Theresa May will deliver a major speech in Munich next month stressing London’s commitment to European defense as part of a wider push to reassure EU leaders about Britain’s strategic direction after Brexit, a U.K. official said.
The U.K. prime minister will make the speech at the annual Munich Security Conference, a leading global gathering of defense and security policymakers and experts, which takes place this year from February 16-18.
The intervention is part of broader moves by the British government to convince EU member countries that the U.K. intends to remain closely aligned to Europe after Brexit, both economically and on foreign policy and security matters.
It comes after the prime minister used this week’s biennial Franco-British summit to deepen the U.K.’s bilateral defense relationship with Paris, stressing her mantra that Britain is “leaving the EU but not Europe.”
At Sandhurst, Britain’s main military academy, May said that while the U.K. prepared to leave the EU, it would “remain a steadfast partner to our friends and allies” on the Continent.
Ahead of the visit to Munich, next week the prime minister is expected to attend the World Economic Forum in Davos, Switzerland, where she is likely to give a speech — her first on the Continent since her landmark address in Florence last year.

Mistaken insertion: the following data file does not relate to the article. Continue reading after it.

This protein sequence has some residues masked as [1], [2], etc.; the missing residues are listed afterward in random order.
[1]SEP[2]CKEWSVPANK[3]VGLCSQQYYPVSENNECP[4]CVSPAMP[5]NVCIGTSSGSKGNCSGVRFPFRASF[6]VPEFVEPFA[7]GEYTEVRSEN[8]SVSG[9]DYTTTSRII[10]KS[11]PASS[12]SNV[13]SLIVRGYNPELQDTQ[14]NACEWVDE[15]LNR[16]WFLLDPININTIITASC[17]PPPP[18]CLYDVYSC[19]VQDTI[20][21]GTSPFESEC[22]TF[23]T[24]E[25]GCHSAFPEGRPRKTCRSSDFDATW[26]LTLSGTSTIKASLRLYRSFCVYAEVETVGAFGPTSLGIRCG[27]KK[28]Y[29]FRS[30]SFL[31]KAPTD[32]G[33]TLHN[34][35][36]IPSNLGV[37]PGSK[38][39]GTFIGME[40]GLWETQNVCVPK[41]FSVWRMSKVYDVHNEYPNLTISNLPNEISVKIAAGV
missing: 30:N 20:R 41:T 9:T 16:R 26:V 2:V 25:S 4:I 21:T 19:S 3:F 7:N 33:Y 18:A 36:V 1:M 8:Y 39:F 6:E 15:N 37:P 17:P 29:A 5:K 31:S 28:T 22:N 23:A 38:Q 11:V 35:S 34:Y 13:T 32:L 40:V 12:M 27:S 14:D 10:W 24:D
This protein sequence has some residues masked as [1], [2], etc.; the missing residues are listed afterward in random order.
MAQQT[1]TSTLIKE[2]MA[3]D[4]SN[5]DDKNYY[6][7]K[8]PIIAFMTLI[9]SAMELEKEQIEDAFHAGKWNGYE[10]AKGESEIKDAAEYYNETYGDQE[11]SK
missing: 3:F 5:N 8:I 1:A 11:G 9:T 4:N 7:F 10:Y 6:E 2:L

The speech in Munich, however, is seen by Downing Street officials as a fresh chance to tell EU leaders that the decision to leave the EU is not a symbol of British isolationism.
British diplomats believe the U.K.’s relative strength in defense and intelligence is one of its major cards in the Brexit negotiations — a clear benefit of close cooperation with the U.K.
Downing Street insists, however, that pointing this out should not be taken as a threat. It is therefore moving to reassure allies that the U.K.’s commitment is rock solid regardless of progress in the Brexit talks.
In December, the U.K. prime minister flew to Poland to sign a security pact with Warsaw, deepening Britain’s involvement in Eastern Europe.
May’s message in Munich is likely to get a warm reception, at least from the conference chairman, Wolfgang Ischinger, a former senior German diplomat who served as ambassador to the U.K.
“The sphere of foreign policy and defense, including homeland and cyber security, will need to rely on strong and continuing EU-UK cooperation irrespective of Brexit. Trade can be transactional; security is not,” Ischinger said in an article co-written with Italian security expert Stefano Stefanini and published on the conference website.
They urged EU leaders to move quickly to agree the terms of divorce and future partnership. “Failure to do so would have disastrous strategic consequences for European prosperity and security,” they wrote.
Ischinger and Stefanini also called for a “comprehensive and generous offer from the EU” to keep Britain “associated” with EU defense programs.